With much of the United States still reeling from this past week’s shootings by police in Minnesota and Louisiana and the sniper attack in Dallas that killed five police officers, the two leading 2016 presidential candidates offered prayers and condolences Saturday but also vowed to rebuild the nation and help Americans pull through the tragedies.
The major parties' presumed nominees, Democrat Hillary Clinton and Republican Donald Trump, both postponed major campaign events after the enormity of the attack in Texas became clear early Friday, but they have since issued statements on Twitter, Facebook and their own websites.
The ambush-style attack in Dallas by a single military-trained gunman wounded nine people and killed five police officers. Before the attacker was killed, he said he was specifically trying to kill white police, apparently in an outburst of rage after controversial incidents earlier in the week in which two African-American men were gunned down by police at point-blank range.
The sniper attacked Thursday evening as a peaceful protest against the incidents in Louisiana and Minnesota was ending in downtown Dallas.
"I mourn for the officers shot while doing their sacred duty to protect peaceful protesters, for their families & all who serve with them. –H," Clinton said in a note on Twitter.
Many are 'devastated'
Trump tweeted, "Prayers and condolences to all of the families who are so thoroughly devastated by the horrors we are all watching take place in our country."
Clinton postponed a joint appearance with Vice President Joe Biden at a rally scheduled for Scranton, Pennsylvania, but she did appear Friday evening at a meeting in Philadelphia of the African Methodist Episcopal Church Convention in Philadelphia.
Clinton called for “ending the systemic racism that plagues our country” and an effort by all Americans to rebuild police-community relations damaged by this week's events.
“White Americans need to do a better job of listening when African-Americans talk about the seen and unseen barriers" against them, Clinton said. " ... None of us can afford to be indifferent toward each other. Not now. Not ever.”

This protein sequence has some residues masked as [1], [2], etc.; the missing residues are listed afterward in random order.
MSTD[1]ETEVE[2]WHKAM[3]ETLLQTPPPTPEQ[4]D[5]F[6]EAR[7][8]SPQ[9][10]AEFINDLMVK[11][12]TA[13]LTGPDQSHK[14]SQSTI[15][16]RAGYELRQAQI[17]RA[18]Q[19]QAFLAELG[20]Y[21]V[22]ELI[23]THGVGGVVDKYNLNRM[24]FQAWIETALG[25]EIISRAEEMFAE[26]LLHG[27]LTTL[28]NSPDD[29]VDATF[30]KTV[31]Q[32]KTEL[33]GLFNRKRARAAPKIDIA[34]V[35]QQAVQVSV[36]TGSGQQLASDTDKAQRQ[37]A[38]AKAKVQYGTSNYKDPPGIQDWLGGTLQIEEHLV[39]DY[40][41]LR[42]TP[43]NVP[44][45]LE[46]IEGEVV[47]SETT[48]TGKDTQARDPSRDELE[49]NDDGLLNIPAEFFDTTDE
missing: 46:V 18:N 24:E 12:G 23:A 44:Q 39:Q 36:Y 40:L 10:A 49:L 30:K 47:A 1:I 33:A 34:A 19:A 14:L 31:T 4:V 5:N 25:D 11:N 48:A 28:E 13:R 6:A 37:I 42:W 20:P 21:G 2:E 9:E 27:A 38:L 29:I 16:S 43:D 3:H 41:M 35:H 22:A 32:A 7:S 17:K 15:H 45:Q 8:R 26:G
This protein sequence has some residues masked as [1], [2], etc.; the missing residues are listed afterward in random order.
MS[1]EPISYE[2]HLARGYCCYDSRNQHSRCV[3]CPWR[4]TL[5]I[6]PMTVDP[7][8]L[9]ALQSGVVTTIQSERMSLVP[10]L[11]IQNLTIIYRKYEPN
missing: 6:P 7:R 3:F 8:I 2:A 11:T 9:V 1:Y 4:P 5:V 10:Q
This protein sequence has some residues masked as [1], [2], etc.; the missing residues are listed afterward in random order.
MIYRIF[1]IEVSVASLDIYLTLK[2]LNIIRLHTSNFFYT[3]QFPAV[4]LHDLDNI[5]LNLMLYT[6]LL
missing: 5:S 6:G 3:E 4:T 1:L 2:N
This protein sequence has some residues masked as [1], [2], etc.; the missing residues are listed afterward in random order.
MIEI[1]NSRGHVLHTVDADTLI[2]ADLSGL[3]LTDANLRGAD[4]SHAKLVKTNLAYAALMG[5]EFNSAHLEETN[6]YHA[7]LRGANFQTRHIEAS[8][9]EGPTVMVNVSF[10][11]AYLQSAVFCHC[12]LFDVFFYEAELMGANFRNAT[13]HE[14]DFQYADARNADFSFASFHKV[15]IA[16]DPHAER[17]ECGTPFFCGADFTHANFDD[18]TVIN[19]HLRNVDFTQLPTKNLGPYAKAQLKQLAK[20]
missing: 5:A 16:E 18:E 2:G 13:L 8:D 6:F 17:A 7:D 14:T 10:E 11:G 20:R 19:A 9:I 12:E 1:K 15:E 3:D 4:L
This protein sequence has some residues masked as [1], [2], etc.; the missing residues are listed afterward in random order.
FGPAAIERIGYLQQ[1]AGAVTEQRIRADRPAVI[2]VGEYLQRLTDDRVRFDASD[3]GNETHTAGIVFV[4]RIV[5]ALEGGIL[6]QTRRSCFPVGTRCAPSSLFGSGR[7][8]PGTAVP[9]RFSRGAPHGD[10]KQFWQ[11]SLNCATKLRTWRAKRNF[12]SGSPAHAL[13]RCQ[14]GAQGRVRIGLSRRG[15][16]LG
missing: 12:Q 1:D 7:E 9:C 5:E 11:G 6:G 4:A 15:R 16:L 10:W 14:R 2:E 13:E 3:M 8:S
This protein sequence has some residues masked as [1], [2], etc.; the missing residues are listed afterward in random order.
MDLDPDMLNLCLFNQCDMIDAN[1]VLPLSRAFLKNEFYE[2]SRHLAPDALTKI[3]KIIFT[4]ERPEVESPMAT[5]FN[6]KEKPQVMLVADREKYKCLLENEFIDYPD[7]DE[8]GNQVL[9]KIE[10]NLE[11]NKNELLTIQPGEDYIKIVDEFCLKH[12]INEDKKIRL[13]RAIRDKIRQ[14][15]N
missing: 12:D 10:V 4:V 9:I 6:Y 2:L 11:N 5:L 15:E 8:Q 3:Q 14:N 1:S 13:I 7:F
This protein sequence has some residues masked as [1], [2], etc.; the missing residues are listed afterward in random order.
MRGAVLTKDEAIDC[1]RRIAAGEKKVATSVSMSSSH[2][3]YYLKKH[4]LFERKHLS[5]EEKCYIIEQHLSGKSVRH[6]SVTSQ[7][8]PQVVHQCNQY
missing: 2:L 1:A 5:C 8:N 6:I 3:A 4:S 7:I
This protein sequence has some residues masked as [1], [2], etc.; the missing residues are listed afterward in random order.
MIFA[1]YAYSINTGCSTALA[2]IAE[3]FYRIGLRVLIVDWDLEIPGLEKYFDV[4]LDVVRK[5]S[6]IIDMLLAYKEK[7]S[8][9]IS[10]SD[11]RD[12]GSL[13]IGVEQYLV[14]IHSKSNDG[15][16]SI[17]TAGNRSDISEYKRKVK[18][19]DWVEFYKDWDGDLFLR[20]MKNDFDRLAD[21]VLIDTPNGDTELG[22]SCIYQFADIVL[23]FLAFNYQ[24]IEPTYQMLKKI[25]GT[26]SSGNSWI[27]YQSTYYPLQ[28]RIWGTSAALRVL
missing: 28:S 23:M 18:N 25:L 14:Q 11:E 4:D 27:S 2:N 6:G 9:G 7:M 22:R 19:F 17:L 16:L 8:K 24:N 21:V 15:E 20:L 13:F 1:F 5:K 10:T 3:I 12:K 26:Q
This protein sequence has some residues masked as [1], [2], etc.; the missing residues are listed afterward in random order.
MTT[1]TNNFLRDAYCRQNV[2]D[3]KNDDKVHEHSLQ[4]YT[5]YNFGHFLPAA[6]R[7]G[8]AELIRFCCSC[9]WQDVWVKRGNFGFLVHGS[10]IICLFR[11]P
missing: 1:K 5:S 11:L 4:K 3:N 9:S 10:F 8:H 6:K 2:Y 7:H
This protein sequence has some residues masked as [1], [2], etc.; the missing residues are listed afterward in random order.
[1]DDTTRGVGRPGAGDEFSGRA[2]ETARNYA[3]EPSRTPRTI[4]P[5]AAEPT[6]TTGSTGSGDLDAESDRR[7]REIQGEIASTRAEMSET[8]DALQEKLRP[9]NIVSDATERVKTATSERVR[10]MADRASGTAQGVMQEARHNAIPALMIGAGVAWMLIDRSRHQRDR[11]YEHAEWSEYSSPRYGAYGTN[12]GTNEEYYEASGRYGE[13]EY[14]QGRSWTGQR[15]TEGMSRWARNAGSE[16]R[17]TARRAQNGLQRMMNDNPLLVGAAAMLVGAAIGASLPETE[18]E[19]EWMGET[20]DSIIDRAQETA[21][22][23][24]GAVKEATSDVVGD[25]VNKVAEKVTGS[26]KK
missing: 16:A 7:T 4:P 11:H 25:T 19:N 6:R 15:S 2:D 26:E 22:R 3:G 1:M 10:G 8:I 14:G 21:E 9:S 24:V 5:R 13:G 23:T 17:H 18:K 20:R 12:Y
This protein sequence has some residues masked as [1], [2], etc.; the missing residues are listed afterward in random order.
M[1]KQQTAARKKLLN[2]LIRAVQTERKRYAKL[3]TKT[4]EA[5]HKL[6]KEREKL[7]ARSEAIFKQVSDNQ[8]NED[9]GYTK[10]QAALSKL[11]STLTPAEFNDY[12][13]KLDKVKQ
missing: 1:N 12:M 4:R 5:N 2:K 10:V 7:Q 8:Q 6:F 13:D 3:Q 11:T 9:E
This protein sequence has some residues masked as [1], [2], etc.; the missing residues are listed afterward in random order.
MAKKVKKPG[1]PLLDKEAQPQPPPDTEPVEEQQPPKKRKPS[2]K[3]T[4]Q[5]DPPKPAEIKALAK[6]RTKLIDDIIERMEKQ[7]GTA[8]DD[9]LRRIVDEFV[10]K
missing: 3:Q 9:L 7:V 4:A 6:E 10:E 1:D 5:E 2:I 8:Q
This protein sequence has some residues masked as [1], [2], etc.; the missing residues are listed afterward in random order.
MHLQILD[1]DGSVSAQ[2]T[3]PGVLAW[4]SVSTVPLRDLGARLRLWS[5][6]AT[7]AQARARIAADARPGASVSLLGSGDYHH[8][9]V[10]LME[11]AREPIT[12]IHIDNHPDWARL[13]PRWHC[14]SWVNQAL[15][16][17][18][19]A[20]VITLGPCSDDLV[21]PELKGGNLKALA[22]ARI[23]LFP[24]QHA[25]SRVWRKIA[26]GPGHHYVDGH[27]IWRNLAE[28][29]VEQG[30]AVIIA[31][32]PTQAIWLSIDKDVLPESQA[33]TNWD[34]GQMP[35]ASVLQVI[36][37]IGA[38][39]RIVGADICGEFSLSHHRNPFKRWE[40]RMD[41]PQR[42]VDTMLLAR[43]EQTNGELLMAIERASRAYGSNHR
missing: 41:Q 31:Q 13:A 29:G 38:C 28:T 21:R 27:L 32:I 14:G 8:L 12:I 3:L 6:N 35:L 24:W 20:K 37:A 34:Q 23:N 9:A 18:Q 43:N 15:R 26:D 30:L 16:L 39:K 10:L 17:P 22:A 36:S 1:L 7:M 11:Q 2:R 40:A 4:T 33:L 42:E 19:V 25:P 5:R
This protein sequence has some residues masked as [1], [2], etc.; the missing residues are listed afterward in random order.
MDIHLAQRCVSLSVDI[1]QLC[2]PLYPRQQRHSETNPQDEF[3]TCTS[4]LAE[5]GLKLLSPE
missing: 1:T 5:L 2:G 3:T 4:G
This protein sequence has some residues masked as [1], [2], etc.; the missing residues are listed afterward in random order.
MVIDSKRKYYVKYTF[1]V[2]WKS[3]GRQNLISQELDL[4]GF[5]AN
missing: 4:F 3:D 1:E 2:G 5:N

The former secretary of state pledged that she would, if elected president, commit to spending $1 billion on training programs for police throughout the country, and for research into ways to reduce violent confrontations.
More police training
Whether or not individual police officers have been guilty of using excessive force in specific incidents, Clinton said Americans must not vilify all law enforcement personnel, because they are protecting the nation.
“Remember what those officers were doing when they died" in Dallas, she said. "They were protecting a peaceful march.”
Trump said the Dallas shooting was an “attack on our country ... a coordinated, premeditated assault on the men and women who keep us safe.” He called on all Americans to stand in solidarity and remember that law enforcement is the “force between civilization and total chaos.”
Trump, however, also condemned the circumstances in which two African men — Alton Sterling in Louisiana and Philando Castile in Minnesota — died this past week, shot by police.
“Every American has the right to live in safety and peace. The deaths of Alton Sterling in Louisiana and Philando Castile in Minnesota also make clear how much more work we have to do to make every American feel that their safety is protected,” the Republican candidate said.
Speaking in a Facebook video released Friday, Trump lamented that racial divisions in the United States appear to have deteriorated. Too many Americans, he said, live in terrible poverty and violence.
“We need jobs and we are going to produce those jobs,” the real estate entrepreneur said.
President Barack Obama was in Poland when the Dallas shootings occurred, but he referred to events at home several times while he was at the NATO summit in Warsaw. The president said he feels that Americans are not as divided on racial issues as some have suggested.
The gunman who shot the five police officers in Dallas was a “demented individual,” Obama said, and he was not at all representative of African-Americans.
"When we start suggesting that somehow there's this enormous polarization and we're back to the situation in the '60s and. ... That's just not true. You're not seeing riots, you're not seeing police going after people who are protesting peacefully,” Obama said.
The president, cutting short his trip to Europe, is scheduled to return to Washington Sunday night.